Tuesday, Aug 12, 2008
Oil fell more than $1 a barrel on Tuesday as part of a broader commodities sell-off on the firmer U.S. dollar, which countered concerns over possible supply disruptions due to the Russia-Georgia clash.
Worries over slowing global demand also put prices under pressure, after world No. 2 consumer China posted a surprise drop in July crude imports.
U.S. crude fell 90 cents to $113.55 a barrel by 0632 GMT, hovering at its lowest since early May. The contract has fallen more than $30, or around 23 percent, from the record above $147 a barrel touched on July 11.
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London Brent crude slid $1.19 to $111.48.
“Oil prices have again sagged lower despite the potential threat that the Russia-Georgia conflict poses to oil supplies. The firm U.S. dollar is weighing on the oil price,” David Moore, an analyst at the Commonwealth Bank of Australia, said in a note.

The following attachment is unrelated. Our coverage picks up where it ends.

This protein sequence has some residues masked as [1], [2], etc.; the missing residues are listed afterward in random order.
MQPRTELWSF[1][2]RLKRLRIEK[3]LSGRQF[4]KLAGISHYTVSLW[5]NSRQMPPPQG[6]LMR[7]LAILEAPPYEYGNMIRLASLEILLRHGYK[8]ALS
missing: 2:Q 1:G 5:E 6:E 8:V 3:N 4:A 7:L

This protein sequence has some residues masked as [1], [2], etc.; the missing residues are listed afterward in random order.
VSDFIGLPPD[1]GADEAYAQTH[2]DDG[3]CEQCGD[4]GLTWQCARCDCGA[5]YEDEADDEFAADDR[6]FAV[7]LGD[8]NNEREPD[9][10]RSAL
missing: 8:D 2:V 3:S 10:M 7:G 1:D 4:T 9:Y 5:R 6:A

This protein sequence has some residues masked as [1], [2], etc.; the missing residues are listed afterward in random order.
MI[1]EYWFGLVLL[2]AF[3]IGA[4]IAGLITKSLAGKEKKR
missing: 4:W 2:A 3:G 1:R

The U.S. dollar rose to a six-month high against the euro as concerns over the global economy have kept other major currencies under pressure.
- A d v e r t i s e m e n t
Investors had bought oil and other commodities such as gold in earlier months as a hedge against inflation and a weak U.S. dollar, helping push oil prices to a record above $147 in July.
Crude oil had risen sevenfold at its peak last month, after climbing for six years on growing demand from China and other developing economies.